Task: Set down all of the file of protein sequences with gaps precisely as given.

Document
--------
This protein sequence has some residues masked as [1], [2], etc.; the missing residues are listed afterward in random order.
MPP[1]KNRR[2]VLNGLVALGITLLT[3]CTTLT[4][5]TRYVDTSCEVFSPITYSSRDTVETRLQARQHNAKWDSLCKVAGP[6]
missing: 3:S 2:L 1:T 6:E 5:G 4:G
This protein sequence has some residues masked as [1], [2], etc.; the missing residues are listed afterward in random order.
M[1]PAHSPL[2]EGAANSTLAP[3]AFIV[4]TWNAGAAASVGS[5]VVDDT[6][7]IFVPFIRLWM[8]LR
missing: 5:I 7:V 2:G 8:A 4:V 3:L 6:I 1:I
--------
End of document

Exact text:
This protein sequence has some residues masked as [1], [2], etc.; the missing residues are listed afterward in random order.
MPP[1]KNRR[2]VLNGLVALGITLLT[3]CTTLT[4][5]TRYVDTSCEVFSPITYSSRDTVETRLQARQHNAKWDSLCKVAGP[6]
missing: 3:S 2:L 1:T 6:E 5:G 4:G
This protein sequence has some residues masked as [1], [2], etc.; the missing residues are listed afterward in random order.
M[1]PAHSPL[2]EGAANSTLAP[3]AFIV[4]TWNAGAAASVGS[5]VVDDT[6][7]IFVPFIRLWM[8]LR
missing: 5:I 7:V 2:G 8:A 4:V 3:L 6:I 1:I